SaferPass allows users to record secure notes, using them to track secret software keys, Wi-Fi passwords, router settings or other information they might need. These notes can be sorted by color-coded categories, are secured and access-restricted by the same measures as other password data and sync across your devices in the same way as the rest of your secure vault. SaferPass can import data from several popular password managers and browsers, but its tools for importing, customizing records and organizing passwords by type and category are relatively rudimentary compared to some other leading choices on the market. It does now provide an account recovery key, meaning that losing your master password does not necessarily mean having to delete your entire account and start over.
Despite its limitations, the software gets good marks for both efficacy and ease of use — easy enough, in fact, that it’s simple to explain how to use it to someone who isn’t particularly computer-literate. This is definitely a point in its favor.
SaferPass is in the process of implementing secure password sharing, but it doesn’t presently have this feature. The closest it comes is making it easy to export your vault to Excel with a few clicks and import that information into another SaferPass account. For the near future, as SaferPass debuts and debugs its preferred approach to secure password sharing, users will need to go with another password management solution if having a stable and fully developed version of this feature is important.
SaferPass offers a free version with a basic feature set and a seven-account limit. This would be useful for test-driving the most fundamental features and the user interface, but let’s face it: It’s a very rare modern user who doesn’t need passwords for more than seven accounts, so in the longer term, this is relatively useless. Fortunately, the full-featured premium version offers unlimited accounts and is reasonably affordable at either $1.99 a month or $19.99 a year. It’s a fair price to pay for the reliable, if unspectacular, feature set and functionality that SaferPass provides, and as its feature set is gradually expanding, you’ll be gaining access to service that is on its way to becoming a serious contender in the password management space.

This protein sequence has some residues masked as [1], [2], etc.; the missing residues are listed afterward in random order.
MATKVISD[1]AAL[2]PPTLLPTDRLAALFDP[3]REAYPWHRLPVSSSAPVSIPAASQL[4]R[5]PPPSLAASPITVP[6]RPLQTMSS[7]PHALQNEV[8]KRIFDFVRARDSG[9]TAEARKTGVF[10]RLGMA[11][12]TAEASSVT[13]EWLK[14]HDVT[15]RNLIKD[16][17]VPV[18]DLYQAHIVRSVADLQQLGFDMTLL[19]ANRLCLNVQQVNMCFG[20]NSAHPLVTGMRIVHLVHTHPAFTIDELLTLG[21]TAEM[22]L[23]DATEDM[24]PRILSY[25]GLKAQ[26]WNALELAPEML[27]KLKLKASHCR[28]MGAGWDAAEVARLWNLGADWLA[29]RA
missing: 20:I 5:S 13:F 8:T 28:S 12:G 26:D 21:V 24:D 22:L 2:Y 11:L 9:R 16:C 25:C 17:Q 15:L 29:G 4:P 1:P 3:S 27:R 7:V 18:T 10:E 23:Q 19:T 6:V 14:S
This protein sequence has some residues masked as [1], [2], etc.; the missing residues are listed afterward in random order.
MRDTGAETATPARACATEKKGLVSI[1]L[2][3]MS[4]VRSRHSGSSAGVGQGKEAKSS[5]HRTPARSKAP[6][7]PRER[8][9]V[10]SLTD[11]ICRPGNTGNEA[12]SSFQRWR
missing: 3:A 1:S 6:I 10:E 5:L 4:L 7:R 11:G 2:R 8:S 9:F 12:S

No cost (limited feature set, 7-account limit)
$1.99 monthly, $19.99 annually
How SaferPass Works
SaferPass is fairly simple to implement, and many of its features are similar to (though typically somewhat less sophisticated than) the strategies employed by better-known solutions like LastPass.
How It Works
Setting up the vault
Import feature from browsers and some other password managers; accounts added as you log in
Logging into accounts
Login information filled in on page load
Password generator accessible when creating passwords
Use password generator when on change password screen
Not yet implemented
Account recovery key
Advanced security features
Two-factor authentication, security report, Secure Me remote logout and management
What Customers Are Saying
Customers are generally positive about SaferPass’ reliability and ease of use: “I found out I had more than 70 online accounts and increasingly found myself using this extension and the mobile app across all the family of devices we have. It is essential. I’ve looked into the security side and these guys are [pretty much] the most secure. The product beats [the] competition [for ease] of use.”
SaferPass isn’t the most elaborate password manager on the market, but it delivers ably on the core mission of securing and encrypting your password and making it easy to access your passwords on all your devices. Its ease of use and powerful password generator combine with the helpful remote logout and browser history management of the Secure Me feature to deliver an attractive password management package at an affordable price. As its feature list grows, look for SaferPass to continue as an up-and-coming presence in password management.